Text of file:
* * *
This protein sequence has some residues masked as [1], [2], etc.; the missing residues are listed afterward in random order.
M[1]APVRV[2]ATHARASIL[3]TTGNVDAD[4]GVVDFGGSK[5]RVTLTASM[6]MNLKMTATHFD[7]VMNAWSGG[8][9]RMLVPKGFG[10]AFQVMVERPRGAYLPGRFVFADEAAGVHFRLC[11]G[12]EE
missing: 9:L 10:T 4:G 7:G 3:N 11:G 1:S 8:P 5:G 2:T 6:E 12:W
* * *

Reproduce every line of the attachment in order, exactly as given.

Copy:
This protein sequence has some residues masked as [1], [2], etc.; the missing residues are listed afterward in random order.
M[1]APVRV[2]ATHARASIL[3]TTGNVDAD[4]GVVDFGGSK[5]RVTLTASM[6]MNLKMTATHFD[7]VMNAWSGG[8][9]RMLVPKGFG[10]AFQVMVERPRGAYLPGRFVFADEAAGVHFRLC[11]G[12]EE
missing: 9:L 10:T 4:G 7:G 3:N 11:G 1:S 8:P 5:G 2:T 6:E 12:W